14 March 2005

Censorship as Expression

Bouncing around random links from this week's BritBlog Roundup, I ended up at a Mark Lawson piece in the Grauniad on censorship in the theatre.

There was a breathtaking exchange on a Radio 5 programme this week. A leader of the campaign to disrupt Jerry Springer: The Opera was interrupted by another guest in the studio who said: "But I'm also a Christian and I don't believe that Jerry Springer should be banned." The religious censor pounced: "Yes, but you can't impose your interpretation of Christianity on everyone else."

The key to understanding this exchange is that in the current media world, the most obvious way of expressing dislike for something is to try to ban it — to the point where it appears as the only way of expressing opposition. The first speaker in the passage above was expressing his opinion of Jerry Springer: The Opera by campaigning to ban it, and his opponent, by criticising that, was effectively saying the first speaker should not express himself, and thus attempting to censor him.

In an ideal world, the anti-Springerist should have been able to express his view of the work, and have that view publicised, without threatening to forcibly prevent people from seeing it. In this world, to achieve such a thing is so difficult it probably never occurred to him, and, if it did occur to him, he would rationally have been bound to discard it as a strategy. He would not have been able to get such views discussed at all, let alone on Radio 5. In our culture, it is difficult to get people to even understand the concept of opposing something without making it illegal, and if you succeed in getting the idea across, you will still lose impact and be seen as wishy-washy or over-complex. This is the problem for anti-prohibitionists in the drug debate, for example.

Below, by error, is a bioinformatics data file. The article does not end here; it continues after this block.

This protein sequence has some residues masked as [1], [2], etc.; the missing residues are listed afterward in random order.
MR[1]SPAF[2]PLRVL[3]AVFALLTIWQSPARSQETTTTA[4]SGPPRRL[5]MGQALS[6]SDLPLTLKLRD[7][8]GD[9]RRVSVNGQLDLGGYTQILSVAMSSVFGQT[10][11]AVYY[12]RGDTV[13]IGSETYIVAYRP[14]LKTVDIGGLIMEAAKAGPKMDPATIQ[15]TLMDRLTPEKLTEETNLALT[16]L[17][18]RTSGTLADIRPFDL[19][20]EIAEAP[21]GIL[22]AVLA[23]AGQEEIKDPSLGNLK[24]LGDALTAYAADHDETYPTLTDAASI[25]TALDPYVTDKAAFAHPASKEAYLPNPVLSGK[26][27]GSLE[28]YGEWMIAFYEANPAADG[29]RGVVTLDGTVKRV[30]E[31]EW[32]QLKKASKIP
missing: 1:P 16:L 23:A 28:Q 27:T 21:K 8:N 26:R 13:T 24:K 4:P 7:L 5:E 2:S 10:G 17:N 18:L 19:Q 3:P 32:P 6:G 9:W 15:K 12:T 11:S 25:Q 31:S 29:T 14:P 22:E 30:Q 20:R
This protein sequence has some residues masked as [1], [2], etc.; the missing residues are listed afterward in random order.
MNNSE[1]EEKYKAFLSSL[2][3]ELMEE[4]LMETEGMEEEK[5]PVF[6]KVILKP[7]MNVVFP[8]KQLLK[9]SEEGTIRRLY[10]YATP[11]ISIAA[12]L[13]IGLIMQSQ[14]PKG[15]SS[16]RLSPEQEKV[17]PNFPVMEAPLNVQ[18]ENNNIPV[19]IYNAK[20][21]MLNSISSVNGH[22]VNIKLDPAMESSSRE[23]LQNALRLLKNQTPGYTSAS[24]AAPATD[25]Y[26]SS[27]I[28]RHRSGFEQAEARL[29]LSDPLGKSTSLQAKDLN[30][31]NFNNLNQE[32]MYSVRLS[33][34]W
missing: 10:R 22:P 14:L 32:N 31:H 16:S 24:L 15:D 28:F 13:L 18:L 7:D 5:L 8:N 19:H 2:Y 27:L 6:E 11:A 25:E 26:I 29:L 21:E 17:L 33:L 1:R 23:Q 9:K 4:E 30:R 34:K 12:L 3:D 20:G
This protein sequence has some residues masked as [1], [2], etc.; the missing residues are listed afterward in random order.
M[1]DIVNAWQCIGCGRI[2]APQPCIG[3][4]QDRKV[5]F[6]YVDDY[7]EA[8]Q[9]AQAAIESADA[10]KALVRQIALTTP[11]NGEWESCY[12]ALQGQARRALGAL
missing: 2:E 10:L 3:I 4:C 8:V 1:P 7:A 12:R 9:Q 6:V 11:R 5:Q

Again, in the ideal world, he could have taken out advertisments urging people not to go to watch the offending work, or campaigned for clergy to condemn it in the pulpit. I feel slightly silly even making these suggestions. If you want to be taken seriously, you have to demand a ban. If you don't get it, that doesn't matter so much. You will have expressed your view, and got media coverage, and you will have shown both your friends and your enemies the strength of your support.

How to get to my ideal world? I can see two approaches. One is to try to delegitimise censorship off the bat, and refuse to engage with the substantive opinion of someone demanding censorship. The second is the opposite, to treat the demand for censorship as purely formal, and have a debate only on the actual objections of the would-be censors, without taking seriously or considering the practicalities of how the censorship would actually happen.

Neither approach looks much like working to me. Does anyone have a better idea?

I suppose we should also ask how we got to this situation. I guess it's just that greater democratisation of society, and greater access to mass media, has meant that a vocal minority actually can ban things, and that has made doing so the obvious way of expressing dislike.

No comments: